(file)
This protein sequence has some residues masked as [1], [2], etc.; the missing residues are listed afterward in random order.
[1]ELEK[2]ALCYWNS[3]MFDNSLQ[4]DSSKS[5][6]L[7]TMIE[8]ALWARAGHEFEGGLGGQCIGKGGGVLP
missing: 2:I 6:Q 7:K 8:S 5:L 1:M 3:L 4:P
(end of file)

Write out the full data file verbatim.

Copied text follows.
This protein sequence has some residues masked as [1], [2], etc.; the missing residues are listed afterward in random order.
[1]ELEK[2]ALCYWNS[3]MFDNSLQ[4]DSSKS[5][6]L[7]TMIE[8]ALWARAGHEFEGGLGGQCIGKGGGVLP
missing: 2:I 6:Q 7:K 8:S 5:L 1:M 3:L 4:P